On the other hand, the motif of thunder and lightning in Act I: Scene I has already set the audience’s intuition in the opposite direction of Scene II’s optimistic praise. While the audience does not doubt that Macbeth is, at the moment, Scotland and its King’s savior, the thunder and lightning motif speaks loud and clear: bad weather means bad things will happen. Macbeth reads like a Greek tragedy. Macbeth’s hubris—displayed in Act I: Scene II as “Disdaining Fortune”[10]—has caused him to be a great hero; but, the fact that the main subject of Act I: Scene II is praise for Macbeth’s prideful conquering of Fortune and the scene before it sets the motif of thunder and lightning into play lets the audience know that this pride that has caused such tremendous praise will not result in anything good.

As the play moves forward, the audience’s intuition is confirmed. The praise in Act I: Scene II is counteracted by Macbeth’s faltering to the temptation of the witches’ prophecy. The pride of serving king and country, the pride that was stronger than Fortune, and the pride in victory that won Macbeth “Gilded opinions from all sorts of people”[11] has, through his lust for power enacted by the witches’ tempting prophecy, now led Macbeth to begin a plot to kill Duncan. Shakespeare highlights the self-destructive nature of this prideful plot by displaying Macbeth’s internal struggle with the plot over the next three scenes.

In Act I: Scene V, Shakespeare masterfully crafts Lady Macbeth’s passion as a milieu by which the audience can grasp that Macbeth is past toying with temptation and is, in his heart, being beaten down by the heavy weight of his lust. After Lady Macbeth gives a hopeful and delirious rant about the letter Macbeth has sent her, Macbeth arrives at the castle. What can be deduced from Lady Macbeth’s charges to Macbeth at his appearance is Macbeth is almost speechless in despair: “Your face, my thane, is as a book where men / May read strange matters.”[12] With this simile, Shakespeare displays Macbeth’s reticence to uncover his internal struggle and the beginning of his pride’s fall.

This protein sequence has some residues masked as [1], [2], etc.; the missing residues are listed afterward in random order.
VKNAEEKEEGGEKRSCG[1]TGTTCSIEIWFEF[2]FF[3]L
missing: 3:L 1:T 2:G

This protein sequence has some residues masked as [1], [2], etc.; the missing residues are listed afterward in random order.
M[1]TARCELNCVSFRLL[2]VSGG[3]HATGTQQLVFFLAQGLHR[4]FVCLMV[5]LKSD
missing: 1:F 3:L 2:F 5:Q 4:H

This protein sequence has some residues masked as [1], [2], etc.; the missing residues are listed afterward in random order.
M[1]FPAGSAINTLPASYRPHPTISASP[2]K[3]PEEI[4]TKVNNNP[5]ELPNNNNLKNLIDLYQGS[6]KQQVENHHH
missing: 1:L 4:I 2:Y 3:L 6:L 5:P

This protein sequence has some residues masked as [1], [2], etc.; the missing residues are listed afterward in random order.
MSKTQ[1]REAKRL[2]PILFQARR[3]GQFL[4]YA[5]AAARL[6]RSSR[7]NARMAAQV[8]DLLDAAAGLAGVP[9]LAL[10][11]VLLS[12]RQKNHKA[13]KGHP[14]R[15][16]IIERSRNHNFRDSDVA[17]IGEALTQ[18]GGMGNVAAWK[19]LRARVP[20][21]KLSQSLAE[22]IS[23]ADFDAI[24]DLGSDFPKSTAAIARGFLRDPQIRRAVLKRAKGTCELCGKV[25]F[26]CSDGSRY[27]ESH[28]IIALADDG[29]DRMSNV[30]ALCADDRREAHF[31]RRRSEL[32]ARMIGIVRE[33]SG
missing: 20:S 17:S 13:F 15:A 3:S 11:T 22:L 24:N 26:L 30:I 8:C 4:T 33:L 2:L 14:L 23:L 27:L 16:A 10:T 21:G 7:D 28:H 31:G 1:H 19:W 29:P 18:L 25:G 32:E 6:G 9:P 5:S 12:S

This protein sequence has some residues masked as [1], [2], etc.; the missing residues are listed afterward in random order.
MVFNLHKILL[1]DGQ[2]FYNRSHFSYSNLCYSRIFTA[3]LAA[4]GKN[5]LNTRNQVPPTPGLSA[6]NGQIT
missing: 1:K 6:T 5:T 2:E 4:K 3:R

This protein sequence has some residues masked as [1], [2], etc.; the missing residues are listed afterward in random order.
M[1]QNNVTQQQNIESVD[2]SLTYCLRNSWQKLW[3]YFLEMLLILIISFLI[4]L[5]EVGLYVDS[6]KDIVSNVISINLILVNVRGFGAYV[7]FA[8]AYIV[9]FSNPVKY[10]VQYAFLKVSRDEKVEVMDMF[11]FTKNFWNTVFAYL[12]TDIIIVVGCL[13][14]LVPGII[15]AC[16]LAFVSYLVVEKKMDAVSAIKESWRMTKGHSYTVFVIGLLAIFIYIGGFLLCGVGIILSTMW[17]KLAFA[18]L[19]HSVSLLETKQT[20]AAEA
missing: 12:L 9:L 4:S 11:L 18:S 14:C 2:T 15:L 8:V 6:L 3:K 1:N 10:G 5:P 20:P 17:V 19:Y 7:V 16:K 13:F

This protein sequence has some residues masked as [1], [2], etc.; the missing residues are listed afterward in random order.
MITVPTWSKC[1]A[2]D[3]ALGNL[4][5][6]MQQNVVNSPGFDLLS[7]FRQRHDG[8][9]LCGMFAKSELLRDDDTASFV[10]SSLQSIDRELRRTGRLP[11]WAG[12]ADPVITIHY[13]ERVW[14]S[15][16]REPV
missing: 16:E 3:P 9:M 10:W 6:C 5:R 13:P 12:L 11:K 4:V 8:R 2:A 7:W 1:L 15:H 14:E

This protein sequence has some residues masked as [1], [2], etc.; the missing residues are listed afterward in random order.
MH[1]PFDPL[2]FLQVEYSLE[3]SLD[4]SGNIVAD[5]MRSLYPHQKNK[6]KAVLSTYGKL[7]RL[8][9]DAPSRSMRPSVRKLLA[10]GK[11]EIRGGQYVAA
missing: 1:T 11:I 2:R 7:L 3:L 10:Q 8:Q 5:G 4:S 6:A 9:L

Where in Act I: Scene V, it is Macbeth’s lack of speech that lends an image of internal despair to the audience, it is the lack of Macbeth’s presence in Act I: Scene VI that speaks volumes to the idea Shakespeare wishes to convey. As Holly Ordway notes, “At the most basic level, the imagination is what allows us to conceive in our minds the image of something that is not present.”[13] Macbeth’s lack of physical presence allows the audience to conceive the image of Macbeth’s altered “favour”[14]—they can begin to see, in their imagination, Macbeth’s internal struggle. The absence of Macbeth at Duncan’s arrival to Macbeth’s castle shows that the once great war hero is, by the same pride that won him praise, becoming a coward and waning in valor.

Act I: Scene VII provides further evidence of the destructive nature of pride in the vocalization of Macbeth’s internal struggle. While hiding in his castle, Macbeth gives a monologue debating his murderous plans. His pride is completely dipped in conflict. While Macbeth’s pride in honor contends “He’s here in double trust”[15] and “He hath honour’d me of late,”[16] his prideful assertions against Lady Macbeth’s scorn, “I dare do all that may become a man; / Who dares do more is none,”[17] rebut his own contentions. Shakespeare is using the vocalization of the internal conflict that has been brooding over the last two scenes to make the internal turmoil caused by Macbeth’s pride a tangible image for the audience.

Although Macbeth has proven himself a great hero and will, if the prophecy is right, be King without his own “stir,”[18] Macbeth’s desire to be more of a man than any other is tearing him apart. As Lewis notes, “Pride gets no pleasure out of having something, only out of having more of it than the next man.”[19] And when Macbeth becomes King, even kingship will not satiate his pride.

Through the course of these three scenes, the audience’s intuition is saying over and over again, “He’s going to do it. He’ll kill the King.” Even when Macbeth is not present, the audience can imagine that he is continually debating how the deed can be done. Shakespeare has intermingled imagination and intuition perfectly here. The foul weather motif, Lady Macbeth’s rants and challenges of Macbeth’s manhood, and Macbeth’s fickleness all speak to the audience’s intuition and create, in the audience’s imagination, a vision of the destructive path that Macbeth’s pride has carved into his own soul.

Shakespeare’s imagery makes a point in these three scenes that, if it was made with propositional language, the modern mind cannot come to grips with: pride leads to internal struggle not internal strength. By the imagery of Macbeth’s gradual slip into and through internal struggle (which eventually results in regicide), Shakespeare has pulled his audience along with his exposé of pride’s internal consequences without their noticing. In these scenes, Shakespeare’s imagery is clear: pride is not one of the great sources of strength and comfort in the face of adversity. In point of fact, as in Macbeth’s case, when pride in yourself becomes your only source of strength and comfort it will only make you an adversary of yourself. If not for gradual imagery, the modern audience would not even give this idea a second thought. If propositional language were used to convey this idea, it would be immediately rejected without proper, logical deliberation.